The spine is made up of bones (vertebrae) cushioned by small oval pads of cartilage and disc. These consist of a tough outer layer (annulus) and a soft inner layer (nucleus). A herniated disc, sometimes called a slipped or ruptured disc occurs when a small portion of the nucleus pulposus pushes out through a tear in the annulus into the spinal canal. This can irritate nerves and result in pain, numbness or weakness in the back, legs or arms. In some cases, it can even put pressure on the spinal cord resulting in more advanced symptoms.
Many sufferers report back pain which radiates down the leg or arm, making everyday activities difficult or even intolerable.
SIGNS OF POTENTIAL CONCERN
- A radiating, aching pain, sometimes with tingling and numbness, that starts in your buttock and extends down the back or side of leg.
- Pain, numbness or weakness in your lower back and one leg. Tingling pain, numbness or weakness in your neck, shoulder, chest or arm.
- Lower back pain or leg pain that worsens when you sit, cough or sneezes.
- Arm, shoulder or finger symptoms that worsen when you sit, cough or sneeze.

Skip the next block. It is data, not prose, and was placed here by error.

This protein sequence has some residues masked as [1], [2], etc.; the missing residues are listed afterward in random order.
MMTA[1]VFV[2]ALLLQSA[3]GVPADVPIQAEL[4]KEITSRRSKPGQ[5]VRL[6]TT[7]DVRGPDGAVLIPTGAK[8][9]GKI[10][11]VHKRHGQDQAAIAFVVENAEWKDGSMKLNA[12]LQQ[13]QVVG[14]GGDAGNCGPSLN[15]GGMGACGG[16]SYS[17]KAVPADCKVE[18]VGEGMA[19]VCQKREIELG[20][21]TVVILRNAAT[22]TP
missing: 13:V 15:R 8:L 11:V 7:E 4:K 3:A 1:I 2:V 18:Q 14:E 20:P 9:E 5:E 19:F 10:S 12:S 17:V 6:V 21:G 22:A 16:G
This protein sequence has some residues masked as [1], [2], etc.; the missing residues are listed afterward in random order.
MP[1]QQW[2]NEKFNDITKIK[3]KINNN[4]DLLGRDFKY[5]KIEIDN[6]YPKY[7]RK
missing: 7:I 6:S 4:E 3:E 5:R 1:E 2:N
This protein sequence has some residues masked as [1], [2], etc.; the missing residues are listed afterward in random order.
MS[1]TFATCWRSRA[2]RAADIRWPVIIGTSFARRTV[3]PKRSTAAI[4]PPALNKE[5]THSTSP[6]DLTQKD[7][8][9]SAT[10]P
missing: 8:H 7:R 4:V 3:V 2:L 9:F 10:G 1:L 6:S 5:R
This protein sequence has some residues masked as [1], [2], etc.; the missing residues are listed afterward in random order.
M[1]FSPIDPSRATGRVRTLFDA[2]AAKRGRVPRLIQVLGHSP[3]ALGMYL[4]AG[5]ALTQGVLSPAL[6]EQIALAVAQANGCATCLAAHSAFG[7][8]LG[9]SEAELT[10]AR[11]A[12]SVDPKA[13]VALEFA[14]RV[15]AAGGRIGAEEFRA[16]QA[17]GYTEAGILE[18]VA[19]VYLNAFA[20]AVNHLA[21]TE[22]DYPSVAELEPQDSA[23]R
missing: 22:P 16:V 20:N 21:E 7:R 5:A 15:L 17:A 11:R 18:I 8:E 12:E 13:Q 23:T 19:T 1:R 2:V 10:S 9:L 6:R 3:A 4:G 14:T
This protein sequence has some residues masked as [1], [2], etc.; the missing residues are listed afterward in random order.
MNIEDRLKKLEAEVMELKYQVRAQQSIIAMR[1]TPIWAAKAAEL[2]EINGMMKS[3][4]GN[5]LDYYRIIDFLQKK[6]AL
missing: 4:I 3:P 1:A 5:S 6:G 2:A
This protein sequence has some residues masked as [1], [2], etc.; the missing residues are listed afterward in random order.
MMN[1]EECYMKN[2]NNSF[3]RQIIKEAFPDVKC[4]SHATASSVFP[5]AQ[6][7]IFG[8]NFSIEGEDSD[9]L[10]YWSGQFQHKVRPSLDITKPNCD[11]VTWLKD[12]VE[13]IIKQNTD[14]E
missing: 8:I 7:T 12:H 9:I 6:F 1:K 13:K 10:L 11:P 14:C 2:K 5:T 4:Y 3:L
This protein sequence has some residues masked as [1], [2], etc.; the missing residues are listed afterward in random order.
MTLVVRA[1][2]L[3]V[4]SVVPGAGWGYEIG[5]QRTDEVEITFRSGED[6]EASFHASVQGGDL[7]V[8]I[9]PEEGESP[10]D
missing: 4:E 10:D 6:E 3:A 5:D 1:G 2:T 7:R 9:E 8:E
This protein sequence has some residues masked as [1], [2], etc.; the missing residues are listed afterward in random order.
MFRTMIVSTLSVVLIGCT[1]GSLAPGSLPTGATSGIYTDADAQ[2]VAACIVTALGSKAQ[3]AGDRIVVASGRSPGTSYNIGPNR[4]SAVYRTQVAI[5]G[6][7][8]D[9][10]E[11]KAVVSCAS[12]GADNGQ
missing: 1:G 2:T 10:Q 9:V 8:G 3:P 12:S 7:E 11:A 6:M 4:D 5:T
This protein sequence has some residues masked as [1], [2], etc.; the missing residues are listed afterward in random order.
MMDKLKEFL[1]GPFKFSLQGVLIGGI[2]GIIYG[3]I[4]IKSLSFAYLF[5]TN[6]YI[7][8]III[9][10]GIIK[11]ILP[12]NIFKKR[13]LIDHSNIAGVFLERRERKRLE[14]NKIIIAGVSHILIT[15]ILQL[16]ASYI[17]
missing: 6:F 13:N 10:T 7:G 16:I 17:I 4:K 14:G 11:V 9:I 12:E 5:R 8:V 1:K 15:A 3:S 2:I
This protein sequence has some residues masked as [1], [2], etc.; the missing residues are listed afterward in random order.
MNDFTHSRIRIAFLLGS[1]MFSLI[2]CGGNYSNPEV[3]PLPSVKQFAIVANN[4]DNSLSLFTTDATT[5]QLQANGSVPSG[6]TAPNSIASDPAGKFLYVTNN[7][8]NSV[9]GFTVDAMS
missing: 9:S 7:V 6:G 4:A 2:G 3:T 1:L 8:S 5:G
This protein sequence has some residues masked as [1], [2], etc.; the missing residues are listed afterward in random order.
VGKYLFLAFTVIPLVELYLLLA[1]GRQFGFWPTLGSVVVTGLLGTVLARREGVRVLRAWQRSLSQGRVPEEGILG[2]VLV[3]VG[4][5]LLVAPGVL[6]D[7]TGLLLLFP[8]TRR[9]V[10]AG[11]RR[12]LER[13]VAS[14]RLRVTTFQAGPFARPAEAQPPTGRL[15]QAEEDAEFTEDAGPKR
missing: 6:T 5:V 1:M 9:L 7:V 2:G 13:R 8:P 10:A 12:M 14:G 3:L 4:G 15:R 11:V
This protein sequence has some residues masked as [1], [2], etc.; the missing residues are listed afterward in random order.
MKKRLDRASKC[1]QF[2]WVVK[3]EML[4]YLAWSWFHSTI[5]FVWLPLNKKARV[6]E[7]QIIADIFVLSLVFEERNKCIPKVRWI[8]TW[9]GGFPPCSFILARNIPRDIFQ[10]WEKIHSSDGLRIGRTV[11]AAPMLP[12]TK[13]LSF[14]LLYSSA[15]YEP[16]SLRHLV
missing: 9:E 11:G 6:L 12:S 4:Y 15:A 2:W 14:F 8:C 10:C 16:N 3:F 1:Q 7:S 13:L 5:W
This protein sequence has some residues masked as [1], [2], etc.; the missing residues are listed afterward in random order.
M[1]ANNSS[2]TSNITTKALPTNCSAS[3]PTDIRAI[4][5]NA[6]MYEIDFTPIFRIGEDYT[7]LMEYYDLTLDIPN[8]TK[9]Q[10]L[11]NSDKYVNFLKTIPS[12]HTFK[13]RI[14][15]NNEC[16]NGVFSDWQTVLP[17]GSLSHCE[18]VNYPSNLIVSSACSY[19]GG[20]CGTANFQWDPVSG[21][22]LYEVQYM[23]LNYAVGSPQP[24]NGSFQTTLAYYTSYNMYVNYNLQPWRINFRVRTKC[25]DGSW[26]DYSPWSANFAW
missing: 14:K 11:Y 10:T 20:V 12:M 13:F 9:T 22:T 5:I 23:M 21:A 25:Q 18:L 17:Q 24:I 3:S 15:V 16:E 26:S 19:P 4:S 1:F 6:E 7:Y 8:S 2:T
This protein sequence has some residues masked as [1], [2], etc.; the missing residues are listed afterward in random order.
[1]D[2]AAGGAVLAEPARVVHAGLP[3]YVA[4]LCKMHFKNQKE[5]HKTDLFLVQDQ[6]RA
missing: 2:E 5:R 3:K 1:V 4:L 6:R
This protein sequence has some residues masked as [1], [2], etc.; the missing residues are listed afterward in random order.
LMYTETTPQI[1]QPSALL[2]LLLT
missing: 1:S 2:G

If you have any of these symptoms or related concerns, please visit a KKT center near you for a thorough assessment.
CARE FOR HERNIATED DISC
The KKT process plays an integral role in stimulating the connective tissues of the spine to promote cellular regeneration.
A person with a herniated disc should not bend, strain, or lift heavy objects. While sleeping, use a firm mattress or a pillow under the waist and one under the shoulder if sleeping on the side. If you sleep on your back, a pillow should be placed under the knees.
Changing your sitting position can also help. Put your feet on a low stool to flatten the back against the back of the chair or adjust your chair so it tilts forward.
Herniated discs are commonly triggered in people between 30 and 40 years of age. People who spend a lot of time sitting or those who twist their back a lot, are the most likely to develop a herniated disc.